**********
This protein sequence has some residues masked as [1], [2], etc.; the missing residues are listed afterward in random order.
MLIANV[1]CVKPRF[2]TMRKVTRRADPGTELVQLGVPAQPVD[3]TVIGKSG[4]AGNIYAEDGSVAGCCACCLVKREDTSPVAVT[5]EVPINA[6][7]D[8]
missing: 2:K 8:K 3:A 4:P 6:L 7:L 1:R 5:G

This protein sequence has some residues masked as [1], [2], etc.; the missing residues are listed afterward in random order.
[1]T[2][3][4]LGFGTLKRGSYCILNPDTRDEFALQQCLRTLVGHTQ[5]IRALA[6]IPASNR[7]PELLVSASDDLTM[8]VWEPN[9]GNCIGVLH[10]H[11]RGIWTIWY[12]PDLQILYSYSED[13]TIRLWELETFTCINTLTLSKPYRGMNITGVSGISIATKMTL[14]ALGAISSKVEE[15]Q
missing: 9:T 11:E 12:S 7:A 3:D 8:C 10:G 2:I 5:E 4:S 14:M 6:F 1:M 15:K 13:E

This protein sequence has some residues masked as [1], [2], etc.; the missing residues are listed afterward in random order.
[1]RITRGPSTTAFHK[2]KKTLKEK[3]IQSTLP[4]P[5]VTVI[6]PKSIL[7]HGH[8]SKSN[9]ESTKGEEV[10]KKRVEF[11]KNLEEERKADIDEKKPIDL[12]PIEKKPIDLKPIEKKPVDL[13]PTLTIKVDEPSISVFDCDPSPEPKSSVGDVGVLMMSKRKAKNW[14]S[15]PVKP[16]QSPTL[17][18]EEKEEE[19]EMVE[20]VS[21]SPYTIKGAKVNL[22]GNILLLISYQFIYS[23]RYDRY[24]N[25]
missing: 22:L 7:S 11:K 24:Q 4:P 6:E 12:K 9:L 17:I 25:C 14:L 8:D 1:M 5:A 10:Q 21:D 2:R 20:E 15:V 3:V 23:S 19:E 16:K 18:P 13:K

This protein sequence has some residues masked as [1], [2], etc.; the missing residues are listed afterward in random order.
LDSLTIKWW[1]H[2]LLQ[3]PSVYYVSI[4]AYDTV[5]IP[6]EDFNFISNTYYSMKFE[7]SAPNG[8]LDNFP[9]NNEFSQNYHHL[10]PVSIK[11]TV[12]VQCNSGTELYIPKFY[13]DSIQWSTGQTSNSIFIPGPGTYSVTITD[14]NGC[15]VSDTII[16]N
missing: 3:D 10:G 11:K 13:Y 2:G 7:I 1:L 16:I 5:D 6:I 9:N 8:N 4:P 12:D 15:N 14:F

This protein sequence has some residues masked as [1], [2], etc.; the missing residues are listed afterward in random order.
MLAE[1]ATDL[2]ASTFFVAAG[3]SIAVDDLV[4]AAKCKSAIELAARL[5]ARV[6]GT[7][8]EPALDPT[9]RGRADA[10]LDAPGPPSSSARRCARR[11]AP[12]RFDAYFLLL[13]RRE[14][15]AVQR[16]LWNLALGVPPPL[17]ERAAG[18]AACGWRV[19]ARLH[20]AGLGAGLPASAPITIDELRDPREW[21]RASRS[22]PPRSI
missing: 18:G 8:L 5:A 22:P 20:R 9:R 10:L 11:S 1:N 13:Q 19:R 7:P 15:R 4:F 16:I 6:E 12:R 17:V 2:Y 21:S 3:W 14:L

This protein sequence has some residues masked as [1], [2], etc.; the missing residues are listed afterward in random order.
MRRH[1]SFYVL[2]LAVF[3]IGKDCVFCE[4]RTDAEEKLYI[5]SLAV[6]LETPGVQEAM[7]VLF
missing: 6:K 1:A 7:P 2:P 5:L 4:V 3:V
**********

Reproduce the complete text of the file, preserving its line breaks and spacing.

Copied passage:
This protein sequence has some residues masked as [1], [2], etc.; the missing residues are listed afterward in random order.
MLIANV[1]CVKPRF[2]TMRKVTRRADPGTELVQLGVPAQPVD[3]TVIGKSG[4]AGNIYAEDGSVAGCCACCLVKREDTSPVAVT[5]EVPINA[6][7]D[8]
missing: 2:K 8:K 3:A 4:P 6:L 7:L 1:R 5:G

This protein sequence has some residues masked as [1], [2], etc.; the missing residues are listed afterward in random order.
[1]T[2][3][4]LGFGTLKRGSYCILNPDTRDEFALQQCLRTLVGHTQ[5]IRALA[6]IPASNR[7]PELLVSASDDLTM[8]VWEPN[9]GNCIGVLH[10]H[11]RGIWTIWY[12]PDLQILYSYSED[13]TIRLWELETFTCINTLTLSKPYRGMNITGVSGISIATKMTL[14]ALGAISSKVEE[15]Q
missing: 9:T 11:E 12:S 7:A 3:D 8:C 10:G 2:I 5:E 4:S 14:M 6:F 1:M 15:K 13:E

This protein sequence has some residues masked as [1], [2], etc.; the missing residues are listed afterward in random order.
[1]RITRGPSTTAFHK[2]KKTLKEK[3]IQSTLP[4]P[5]VTVI[6]PKSIL[7]HGH[8]SKSN[9]ESTKGEEV[10]KKRVEF[11]KNLEEERKADIDEKKPIDL[12]PIEKKPIDLKPIEKKPVDL[13]PTLTIKVDEPSISVFDCDPSPEPKSSVGDVGVLMMSKRKAKNW[14]S[15]PVKP[16]QSPTL[17][18]EEKEEE[19]EMVE[20]VS[21]SPYTIKGAKVNL[22]GNILLLISYQFIYS[23]RYDRY[24]N[25]
missing: 22:L 7:S 11:K 24:Q 4:P 6:E 12:K 9:L 17:I 25:C 14:L 8:D 1:M 5:A 10:Q 21:D 2:R 20:E 15:V 3:V 23:S 19:E 16:K 18:P 13:K

This protein sequence has some residues masked as [1], [2], etc.; the missing residues are listed afterward in random order.
LDSLTIKWW[1]H[2]LLQ[3]PSVYYVSI[4]AYDTV[5]IP[6]EDFNFISNTYYSMKFE[7]SAPNG[8]LDNFP[9]NNEFSQNYHHL[10]PVSIK[11]TV[12]VQCNSGTELYIPKFY[13]DSIQWSTGQTSNSIFIPGPGTYSVTITD[14]NGC[15]VSDTII[16]N
missing: 3:D 10:G 11:K 13:Y 2:G 7:I 1:L 16:I 5:D 6:I 9:N 8:N 4:P 12:D 15:N 14:F

This protein sequence has some residues masked as [1], [2], etc.; the missing residues are listed afterward in random order.
MLAE[1]ATDL[2]ASTFFVAAG[3]SIAVDDLV[4]AAKCKSAIELAARL[5]ARV[6]GT[7][8]EPALDPT[9]RGRADA[10]LDAPGPPSSSARRCARR[11]AP[12]RFDAYFLLL[13]RRE[14][15]AVQR[16]LWNLALGVPPPL[17]ERAAG[18]AACGWRV[19]ARLH[20]AGLGAGLPASAPITIDELRDPREW[21]RASRS[22]PPRSI
missing: 18:G 8:L 5:A 22:P 20:R 9:R 10:L 11:S 1:N 13:Q 19:R 7:P 15:R 4:F 16:I 6:E 12:R 17:V 2:Y 21:S 3:W 14:L

This protein sequence has some residues masked as [1], [2], etc.; the missing residues are listed afterward in random order.
MRRH[1]SFYVL[2]LAVF[3]IGKDCVFCE[4]RTDAEEKLYI[5]SLAV[6]LETPGVQEAM[7]VLF
missing: 6:K 1:A 7:P 2:P 5:L 4:V 3:V